Everyone wants price targets. But how high precious metals prices may go cannot be predicted. It's like the issue of economic autonomy — it works until it doesn’t work. The gold price trend could die in January 2011 or hang on until after the November 2012 presidential election. Fundamentally, precious metals pricing is already ballooned. But popping the thick-walled balloon may take the coalescence of multiple factors. Many rationales for higher prices have been piled on top of an abiding fear that government can no longer be trusted. Remember, if gold doubles in value from here it will take a mere handful of gold coins to buy an above average house in most parts of the country. At some point people will prefer the nice paid-for home instead of the gold...and the price of the yellow metal will descend to earth.

Gold bulls need to consider that China’s money supply has been growing rapidly and Europe will need to bail out at least a couple more countries. These dynamics could keep the U.S. dollar stronger than most Americans expect, even in the face of continued quantitative easing by the Fed. It looks increasingly likely that the central bankers’ plan is not to trash the value of the dollar but to trash the dollar’s viability as the world’s reserve currency. If so, precious metals may have priced in an outcome that will not materialize (i.e., a much weaker dollar). Still, as previously argued, bull trends can be self-reinforcing price discovery malfunctions; they can persist, lacking a proper regulatory environment, from their own inertia. Currently, U.S. capital gains tax code subsidizes precious metals speculation while ETFs give the public liquidity and ease of access. This is a governmental inducement, in effect, to turn precious metals markets into Ponzi plays during the periods where market prices are clearly detached from producer prices.

Wall Street Prices Speculative Potential, Not Fundamental Value

The stock market does not price real value but prices the nature and depth of expected speculation. Price discovery in the stock market exists only through the metric of price disequalibria. This perverse system of price discovery has evolved for the benefit of elites. While commodity prices have some tethering to reality, gold and silver have uncommon potential for pricing disequalibrias because hoarding is such a large part of current demand. While professional traders will place bets on the media driven retail perception that precious metals are counterpoised to dollar weakness, the elite bet is not on the dollar-to-gold relationship but the nature and viability of speculative perceptions.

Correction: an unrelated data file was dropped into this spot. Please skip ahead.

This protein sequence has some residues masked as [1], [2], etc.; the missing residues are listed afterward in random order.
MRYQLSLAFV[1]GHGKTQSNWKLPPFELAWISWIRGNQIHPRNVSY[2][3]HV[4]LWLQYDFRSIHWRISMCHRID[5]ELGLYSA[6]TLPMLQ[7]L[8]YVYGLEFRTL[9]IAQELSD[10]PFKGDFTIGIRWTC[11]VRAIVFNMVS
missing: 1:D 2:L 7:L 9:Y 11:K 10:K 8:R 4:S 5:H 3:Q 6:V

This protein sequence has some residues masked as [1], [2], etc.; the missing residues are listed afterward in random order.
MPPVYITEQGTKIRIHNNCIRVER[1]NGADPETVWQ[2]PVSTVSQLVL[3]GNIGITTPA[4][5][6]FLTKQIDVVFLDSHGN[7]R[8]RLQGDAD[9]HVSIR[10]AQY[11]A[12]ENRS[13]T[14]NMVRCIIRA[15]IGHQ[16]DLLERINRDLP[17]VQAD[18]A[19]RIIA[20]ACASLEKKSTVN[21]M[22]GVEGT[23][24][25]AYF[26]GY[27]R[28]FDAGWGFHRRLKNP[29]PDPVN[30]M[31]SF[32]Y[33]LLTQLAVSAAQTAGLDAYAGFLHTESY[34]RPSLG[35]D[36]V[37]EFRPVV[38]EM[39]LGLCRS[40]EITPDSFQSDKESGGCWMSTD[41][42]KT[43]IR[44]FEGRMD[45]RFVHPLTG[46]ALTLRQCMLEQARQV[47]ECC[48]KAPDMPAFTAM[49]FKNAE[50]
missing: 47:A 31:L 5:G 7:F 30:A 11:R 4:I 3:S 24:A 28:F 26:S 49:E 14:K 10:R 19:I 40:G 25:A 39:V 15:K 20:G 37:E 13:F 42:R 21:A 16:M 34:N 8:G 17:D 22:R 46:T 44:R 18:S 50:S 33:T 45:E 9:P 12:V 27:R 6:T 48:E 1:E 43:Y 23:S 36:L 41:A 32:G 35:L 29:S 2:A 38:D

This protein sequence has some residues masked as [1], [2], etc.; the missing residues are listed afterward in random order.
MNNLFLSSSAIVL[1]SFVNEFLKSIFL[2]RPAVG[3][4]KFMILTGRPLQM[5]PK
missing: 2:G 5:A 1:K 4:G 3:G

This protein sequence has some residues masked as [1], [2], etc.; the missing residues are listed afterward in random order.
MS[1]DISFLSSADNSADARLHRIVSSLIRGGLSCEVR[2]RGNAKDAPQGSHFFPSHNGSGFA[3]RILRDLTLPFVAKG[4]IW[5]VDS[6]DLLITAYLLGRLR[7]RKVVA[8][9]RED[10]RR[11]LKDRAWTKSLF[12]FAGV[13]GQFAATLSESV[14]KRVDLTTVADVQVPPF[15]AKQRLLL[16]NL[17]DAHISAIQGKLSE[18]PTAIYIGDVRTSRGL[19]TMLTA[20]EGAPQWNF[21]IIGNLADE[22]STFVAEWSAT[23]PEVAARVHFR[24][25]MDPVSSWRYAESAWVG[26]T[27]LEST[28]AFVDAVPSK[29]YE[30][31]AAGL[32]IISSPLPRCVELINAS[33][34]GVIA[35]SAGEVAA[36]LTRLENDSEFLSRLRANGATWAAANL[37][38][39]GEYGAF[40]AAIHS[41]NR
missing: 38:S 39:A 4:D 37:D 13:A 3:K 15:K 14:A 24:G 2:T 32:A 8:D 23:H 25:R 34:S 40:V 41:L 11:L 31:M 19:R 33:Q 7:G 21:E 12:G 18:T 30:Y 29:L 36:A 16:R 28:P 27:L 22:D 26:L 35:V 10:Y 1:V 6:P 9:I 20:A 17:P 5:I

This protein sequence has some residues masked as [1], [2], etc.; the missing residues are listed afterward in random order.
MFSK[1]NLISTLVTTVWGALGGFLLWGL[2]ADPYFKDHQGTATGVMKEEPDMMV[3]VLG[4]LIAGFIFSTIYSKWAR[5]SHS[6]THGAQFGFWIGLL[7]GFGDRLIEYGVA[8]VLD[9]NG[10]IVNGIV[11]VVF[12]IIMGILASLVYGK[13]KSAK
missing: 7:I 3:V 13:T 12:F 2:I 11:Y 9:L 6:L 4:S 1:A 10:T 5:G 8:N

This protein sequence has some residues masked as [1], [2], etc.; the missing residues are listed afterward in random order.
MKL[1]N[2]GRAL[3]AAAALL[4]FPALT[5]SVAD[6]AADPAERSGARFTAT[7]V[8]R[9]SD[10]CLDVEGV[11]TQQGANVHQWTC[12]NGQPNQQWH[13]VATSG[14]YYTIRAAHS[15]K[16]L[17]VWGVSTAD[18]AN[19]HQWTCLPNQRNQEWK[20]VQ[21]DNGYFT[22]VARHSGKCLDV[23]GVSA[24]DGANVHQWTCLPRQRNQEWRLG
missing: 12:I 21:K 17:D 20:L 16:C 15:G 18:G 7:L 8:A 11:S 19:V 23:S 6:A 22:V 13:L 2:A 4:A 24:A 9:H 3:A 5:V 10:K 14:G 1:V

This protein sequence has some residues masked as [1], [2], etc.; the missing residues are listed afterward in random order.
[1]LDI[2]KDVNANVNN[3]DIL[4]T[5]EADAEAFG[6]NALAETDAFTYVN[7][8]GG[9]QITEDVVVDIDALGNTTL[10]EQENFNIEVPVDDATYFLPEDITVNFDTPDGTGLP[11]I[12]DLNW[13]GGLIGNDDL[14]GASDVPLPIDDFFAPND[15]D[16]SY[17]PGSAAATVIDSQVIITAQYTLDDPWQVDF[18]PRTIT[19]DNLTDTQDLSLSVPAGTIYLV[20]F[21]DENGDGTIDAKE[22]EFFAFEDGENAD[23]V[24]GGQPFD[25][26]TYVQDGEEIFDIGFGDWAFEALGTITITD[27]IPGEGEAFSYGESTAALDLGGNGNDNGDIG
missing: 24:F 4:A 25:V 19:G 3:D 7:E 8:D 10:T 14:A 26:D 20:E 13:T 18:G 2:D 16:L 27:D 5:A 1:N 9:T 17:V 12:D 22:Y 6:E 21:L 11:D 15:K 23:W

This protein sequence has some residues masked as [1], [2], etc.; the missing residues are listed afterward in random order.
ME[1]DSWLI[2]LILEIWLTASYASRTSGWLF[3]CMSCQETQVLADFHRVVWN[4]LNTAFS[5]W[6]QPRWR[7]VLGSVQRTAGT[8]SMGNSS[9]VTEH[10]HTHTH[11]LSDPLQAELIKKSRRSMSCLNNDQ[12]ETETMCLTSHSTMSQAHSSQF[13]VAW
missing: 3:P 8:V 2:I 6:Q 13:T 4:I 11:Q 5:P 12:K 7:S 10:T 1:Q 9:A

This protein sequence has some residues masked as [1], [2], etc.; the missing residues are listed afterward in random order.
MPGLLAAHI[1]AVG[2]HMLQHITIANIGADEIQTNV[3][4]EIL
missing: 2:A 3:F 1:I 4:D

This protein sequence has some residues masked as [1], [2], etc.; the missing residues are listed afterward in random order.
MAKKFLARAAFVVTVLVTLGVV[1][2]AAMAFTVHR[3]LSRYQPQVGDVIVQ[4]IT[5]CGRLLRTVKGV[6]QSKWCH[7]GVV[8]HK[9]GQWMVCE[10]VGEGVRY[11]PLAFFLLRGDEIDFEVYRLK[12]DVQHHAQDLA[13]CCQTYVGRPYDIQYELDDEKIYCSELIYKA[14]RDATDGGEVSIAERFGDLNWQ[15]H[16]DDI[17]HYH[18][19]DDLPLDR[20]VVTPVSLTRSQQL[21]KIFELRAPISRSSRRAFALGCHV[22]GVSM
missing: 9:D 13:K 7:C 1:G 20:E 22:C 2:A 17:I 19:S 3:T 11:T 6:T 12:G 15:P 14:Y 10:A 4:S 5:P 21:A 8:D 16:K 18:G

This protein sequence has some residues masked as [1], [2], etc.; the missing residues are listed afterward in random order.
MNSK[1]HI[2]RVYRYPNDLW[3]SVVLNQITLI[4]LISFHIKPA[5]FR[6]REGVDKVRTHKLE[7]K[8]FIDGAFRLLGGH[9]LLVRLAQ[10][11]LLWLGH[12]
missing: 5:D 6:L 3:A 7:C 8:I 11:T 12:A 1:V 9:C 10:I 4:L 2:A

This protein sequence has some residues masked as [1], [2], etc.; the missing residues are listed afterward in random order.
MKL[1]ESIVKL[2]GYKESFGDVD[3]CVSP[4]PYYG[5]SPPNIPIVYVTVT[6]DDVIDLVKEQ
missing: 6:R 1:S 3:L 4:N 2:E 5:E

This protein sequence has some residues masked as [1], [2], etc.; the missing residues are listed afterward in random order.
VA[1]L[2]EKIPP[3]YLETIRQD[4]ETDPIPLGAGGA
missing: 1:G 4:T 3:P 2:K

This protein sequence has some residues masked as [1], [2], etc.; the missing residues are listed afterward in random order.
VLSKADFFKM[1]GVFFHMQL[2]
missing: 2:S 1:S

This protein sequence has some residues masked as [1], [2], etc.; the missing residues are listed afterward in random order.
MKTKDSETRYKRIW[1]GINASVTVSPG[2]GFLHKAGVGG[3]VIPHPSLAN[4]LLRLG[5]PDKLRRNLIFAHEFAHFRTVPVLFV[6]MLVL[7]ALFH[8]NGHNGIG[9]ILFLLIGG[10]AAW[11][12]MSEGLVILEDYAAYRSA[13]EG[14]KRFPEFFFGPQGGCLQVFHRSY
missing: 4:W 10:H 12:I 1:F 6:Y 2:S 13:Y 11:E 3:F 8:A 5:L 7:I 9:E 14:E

Many gold bugs think the U.S. dollar is going to be destroyed by hyper-inflation. Some silver bugs believe their metal will soon be priced like “the gold of yore” ($300 an ounce). In this scenario, gold is slated to sell for 50 times more (about $15,000 an ounce). This psychology has created a complacency and has undermined diversification in many people’s portfolios. While asset concentration in precious metals worked great in 2010, past performance is no guarantee of future performance — and may offset it in amateur portfolios. Nevertheless, precious metals prices may continue to climb. Indeed, even though China is now mining more gold than South Africa, its growing middle class is so fearful of inflation that gold imports have soared over five-fold in 2010 (Mineweb, Dec. 30, 2010).

On July 27, 2010, gold broke through support around $1,150 an ounce and looked ready to test its February low around $1,000 an ounce (a situation I noted). However, by early October volume data in the SPDR gold ETF (and other anecdotal clues) suggested that big gold miners like Barrick Gold and Anglo Gold Ashanti had used the technical breakdown to reduce their hedge books. As a consequence it became apparent that speculative fever in gold was about to be renewed. The dip was just a head fake.

Rationally, the price of gold and silver should be connected to mining costs. However, since mine output cannot be ramped up easily, a disconnect can continue for some time. How long the disconnect continues depends upon various factors. Will the Chinese get inflation under control, thus discouraging the Chinese middle class from buying gold as an inflation hedge? Will the prospect of a silver price pullback — 30% is possible — cause the perception of silver as “protection” to change to a fear that additional silver purchases are the acquisition of risk?